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Landschaftsforschung

Lueneburger Heide
Lueneburger Heide

Supervisor: Prof. Dr. Hansjörg Küster

Object of Research

The landscapes we see today are the result of a process lasting over millions of years, characterized by the interaction of abiotic and biotic factors. Geology, climate, relief, soil, water balance, vegetation, fauna, and anthropogenic impacts constitute the crucial parameters. A landscape is accordingly not static, but subject to permanent change.

The image of a landscape is evaluated by humans: A landscape is perceived as static, although natural processes are permanently changing it. There are landscapes which are conceived as “nature” and make the double meaning of this term evident: On the one hand, nature is the natural process of change, on the other, it is the what people believe to represent static nature. “Near-natural landscapes” or “cultural landscapes” are designations which are derived from the interpretation of a landscape believed to be static. If we talk about “nature conservation”, we may either mean the preservation of the process which stands under the influence of natural change, or the conservation of a landscape believed to represent nature. This contradiction must be resolved.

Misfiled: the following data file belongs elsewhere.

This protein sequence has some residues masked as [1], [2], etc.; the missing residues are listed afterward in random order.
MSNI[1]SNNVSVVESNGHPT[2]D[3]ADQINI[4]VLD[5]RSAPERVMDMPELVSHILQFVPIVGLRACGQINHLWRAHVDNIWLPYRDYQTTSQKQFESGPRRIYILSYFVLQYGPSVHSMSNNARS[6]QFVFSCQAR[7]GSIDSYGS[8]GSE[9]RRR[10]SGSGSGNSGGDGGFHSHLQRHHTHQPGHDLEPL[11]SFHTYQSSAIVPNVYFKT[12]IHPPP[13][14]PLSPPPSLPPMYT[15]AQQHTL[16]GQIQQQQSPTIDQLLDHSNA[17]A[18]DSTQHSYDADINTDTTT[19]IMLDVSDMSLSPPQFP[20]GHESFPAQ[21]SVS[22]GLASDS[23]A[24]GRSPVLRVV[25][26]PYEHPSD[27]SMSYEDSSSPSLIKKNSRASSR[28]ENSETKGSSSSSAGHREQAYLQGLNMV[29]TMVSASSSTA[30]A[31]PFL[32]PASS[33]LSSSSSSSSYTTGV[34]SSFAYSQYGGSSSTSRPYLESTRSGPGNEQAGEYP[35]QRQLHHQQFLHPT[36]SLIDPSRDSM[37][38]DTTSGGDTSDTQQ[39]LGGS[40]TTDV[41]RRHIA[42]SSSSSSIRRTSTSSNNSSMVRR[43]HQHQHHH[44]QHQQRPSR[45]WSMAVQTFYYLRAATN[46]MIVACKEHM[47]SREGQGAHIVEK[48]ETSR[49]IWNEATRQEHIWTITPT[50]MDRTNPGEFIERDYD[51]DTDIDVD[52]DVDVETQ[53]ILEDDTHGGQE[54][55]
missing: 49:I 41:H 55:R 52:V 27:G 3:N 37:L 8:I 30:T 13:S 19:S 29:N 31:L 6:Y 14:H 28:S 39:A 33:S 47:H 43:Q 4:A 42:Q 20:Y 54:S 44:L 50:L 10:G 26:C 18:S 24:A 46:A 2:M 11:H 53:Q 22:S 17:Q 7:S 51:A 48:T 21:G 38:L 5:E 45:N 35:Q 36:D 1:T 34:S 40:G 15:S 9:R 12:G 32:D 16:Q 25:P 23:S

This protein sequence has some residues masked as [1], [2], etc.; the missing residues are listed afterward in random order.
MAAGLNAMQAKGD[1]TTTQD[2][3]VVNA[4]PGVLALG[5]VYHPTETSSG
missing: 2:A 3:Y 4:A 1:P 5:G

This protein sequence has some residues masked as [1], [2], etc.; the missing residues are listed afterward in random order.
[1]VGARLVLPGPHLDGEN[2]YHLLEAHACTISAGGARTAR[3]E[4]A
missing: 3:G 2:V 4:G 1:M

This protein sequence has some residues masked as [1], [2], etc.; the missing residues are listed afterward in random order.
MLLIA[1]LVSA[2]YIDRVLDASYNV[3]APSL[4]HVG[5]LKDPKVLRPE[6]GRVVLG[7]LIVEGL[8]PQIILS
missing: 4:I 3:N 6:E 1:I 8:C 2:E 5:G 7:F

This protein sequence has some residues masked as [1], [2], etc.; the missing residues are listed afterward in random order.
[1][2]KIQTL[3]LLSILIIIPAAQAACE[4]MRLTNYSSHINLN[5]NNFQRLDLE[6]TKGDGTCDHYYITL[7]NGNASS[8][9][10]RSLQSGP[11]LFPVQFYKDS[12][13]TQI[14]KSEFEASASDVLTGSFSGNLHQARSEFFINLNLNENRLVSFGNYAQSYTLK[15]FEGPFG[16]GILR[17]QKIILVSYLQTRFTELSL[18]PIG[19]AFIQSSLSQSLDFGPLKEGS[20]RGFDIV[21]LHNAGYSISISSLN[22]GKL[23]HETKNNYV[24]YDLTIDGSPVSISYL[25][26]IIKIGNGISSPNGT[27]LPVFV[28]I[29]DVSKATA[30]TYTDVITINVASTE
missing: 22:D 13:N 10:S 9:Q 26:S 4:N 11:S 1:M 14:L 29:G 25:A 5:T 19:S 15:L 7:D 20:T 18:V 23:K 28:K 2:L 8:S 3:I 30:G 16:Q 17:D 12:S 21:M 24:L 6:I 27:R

In this regard, we work in following fields of research, holding a perspective that is based on geobotany:

  • Landscape history

  • Landscape dynamics and processes of landscape change

  • Specific forms of agricultural and forestal land use

  • Scenarios of landscape development

Current Projects

Triticum monococcum
Cultured crops (here: Triticum monococcum) are distinguished by large grains with a high starch content and a stable ear axis which remains intact after ripening.

Preparation of a volume about Emden and Krummhörn in the series “Landscapes in Germany” (funded by the Lower Saxony Foundation)